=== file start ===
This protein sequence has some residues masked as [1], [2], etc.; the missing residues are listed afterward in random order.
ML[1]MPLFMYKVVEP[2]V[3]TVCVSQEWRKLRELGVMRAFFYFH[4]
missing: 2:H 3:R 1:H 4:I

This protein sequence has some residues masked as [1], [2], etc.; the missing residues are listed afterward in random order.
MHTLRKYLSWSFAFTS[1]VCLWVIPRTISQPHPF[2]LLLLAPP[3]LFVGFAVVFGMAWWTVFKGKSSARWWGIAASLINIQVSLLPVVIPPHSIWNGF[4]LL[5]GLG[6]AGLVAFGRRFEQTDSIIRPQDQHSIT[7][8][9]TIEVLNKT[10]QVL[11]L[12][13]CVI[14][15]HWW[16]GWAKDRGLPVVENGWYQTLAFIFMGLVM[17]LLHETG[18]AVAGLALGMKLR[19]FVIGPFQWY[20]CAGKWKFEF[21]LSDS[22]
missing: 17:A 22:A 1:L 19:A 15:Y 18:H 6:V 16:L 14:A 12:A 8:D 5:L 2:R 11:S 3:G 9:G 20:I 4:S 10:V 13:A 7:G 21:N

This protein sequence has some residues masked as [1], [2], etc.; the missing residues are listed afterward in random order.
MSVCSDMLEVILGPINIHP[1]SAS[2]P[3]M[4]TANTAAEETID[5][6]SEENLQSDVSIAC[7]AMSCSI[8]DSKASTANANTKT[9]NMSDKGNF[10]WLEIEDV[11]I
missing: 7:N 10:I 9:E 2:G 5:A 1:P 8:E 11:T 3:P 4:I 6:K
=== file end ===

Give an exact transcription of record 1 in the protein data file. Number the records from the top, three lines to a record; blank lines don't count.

This protein sequence has some residues masked as [1], [2], etc.; the missing residues are listed afterward in random order.
ML[1]MPLFMYKVVEP[2]V[3]TVCVSQEWRKLRELGVMRAFFYFH[4]
missing: 2:H 3:R 1:H 4:I